What is to be done . . . toward a neocalvinist agenda?
Neocalvinist philosopher and theologian Al Wolters calls present and future generations of neocalvinists to look back to neocalvinism's intellectual roots and forebears, to look forward to alternative ways of expressing neocalvinist commitments to our world. Neocalvinism is a considered, Christian response to the broad, controlling philosophy of our times—modernism—and an attempt to account for the myriad ways in which our society develops into various categories of activity.
Editor's Note: For more on the following article, read the symposium it spurred.
I am honoured to be asked to contribute to the "What Is To Be Done" series, but agreed to do so only if I could offer some random and highly personal reflections on neocalvinism, the spiritual and cultural movement in which I myself stand, and which has shaped my own identity in many ways.
Neocalvinism is not just some idiosyncratic sectarian movement rooted in 19th-century Holland. It is one manifestation of a broad strand of catholic Christianity which goes back to such church fathers as Irenaeus, John Chrysostom, and Augustine of Hippo. To be sure, neocalvinism as a distinct cultural movement has its roots in The Netherlands, and the work of such men as Guillaume Groen Van Prinsterer, Abraham Kuyper, and Herman Bavinck, but its religious antecedents are much earlier and more catholic than that. As I see it, neocalvinism is a kind of distinctive focusing, in a particular historical situation characterized by ideological modernism and societal differentiation, of a basic Christian intuition with respect to the relationship of creation and redemption, nature and grace.
In theological shorthand that intuition can be formulated in the phrase: "grace restores nature." This means simply that the new life brought about by redemption in Jesus Christ does not (A) stand in opposition to created reality, nor does it merely (B) supplement or (C) parallel it, but rather (D) seeks to penetrate and restore the reality of creational life. Redemption is a comprehensive salvage operation, the goal of which is nothing short of recovering all of life as it was meant to be lived according to God's creational design from the very beginning. On the question of the relationship between grace and nature (and thus Christ and culture, church and world, theology and philosophy), historic Christian orthodoxy has chosen for options A, B, C, or D. In my opinion, neocalvinism is a particularly strong and consistent manifestation of the D option in a modern western cultural context. It is characterized by both its strong allegiance to Scripture and its critical relevance to modern culture. In my opinion, these matters are especially clearly laid out by Herman Bavinck.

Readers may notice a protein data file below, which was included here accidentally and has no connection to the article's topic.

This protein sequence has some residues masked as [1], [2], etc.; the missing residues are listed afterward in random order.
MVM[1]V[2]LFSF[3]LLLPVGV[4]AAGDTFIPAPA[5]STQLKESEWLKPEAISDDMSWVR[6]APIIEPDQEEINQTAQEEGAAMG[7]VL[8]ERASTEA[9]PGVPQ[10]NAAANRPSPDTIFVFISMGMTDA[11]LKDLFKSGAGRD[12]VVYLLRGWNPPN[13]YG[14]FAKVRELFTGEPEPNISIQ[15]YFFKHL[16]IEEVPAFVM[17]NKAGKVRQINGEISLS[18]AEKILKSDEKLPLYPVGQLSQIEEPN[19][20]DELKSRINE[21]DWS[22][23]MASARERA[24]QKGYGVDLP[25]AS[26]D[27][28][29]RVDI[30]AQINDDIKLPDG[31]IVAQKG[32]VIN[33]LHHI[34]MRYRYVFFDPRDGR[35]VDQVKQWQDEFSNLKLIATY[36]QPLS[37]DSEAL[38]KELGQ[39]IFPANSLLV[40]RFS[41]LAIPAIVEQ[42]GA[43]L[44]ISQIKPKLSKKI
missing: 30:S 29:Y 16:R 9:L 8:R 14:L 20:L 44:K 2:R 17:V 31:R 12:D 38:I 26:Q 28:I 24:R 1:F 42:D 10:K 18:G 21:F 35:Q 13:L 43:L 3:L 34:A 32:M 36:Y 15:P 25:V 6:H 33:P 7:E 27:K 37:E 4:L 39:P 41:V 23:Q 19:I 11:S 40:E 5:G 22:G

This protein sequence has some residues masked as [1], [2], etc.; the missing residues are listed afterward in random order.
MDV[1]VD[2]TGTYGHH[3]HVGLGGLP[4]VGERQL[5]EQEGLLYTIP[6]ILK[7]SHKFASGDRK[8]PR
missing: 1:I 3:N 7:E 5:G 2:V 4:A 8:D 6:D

Although I would like in this way to relativize the specifically Dutch connections of neocalvinism and the reformational movement, I would also like to emphasize the value of retaining a connection with its Dutch roots. Especially in North America, but more broadly in the English-speaking world, there is a dearth of young neocalvinists who make it their business to learn Dutch well enough to read it, or who show an interest in the works and historical context of men like Groen Van Prinsterer and Kuyper. There is a wealth of untranslated scholarly work done in this tradition—not only in philosophy and theology, but in a wide range of other disciplines, from physics to psychiatry—which is largely inaccessible to its non-Dutch-speaking heirs.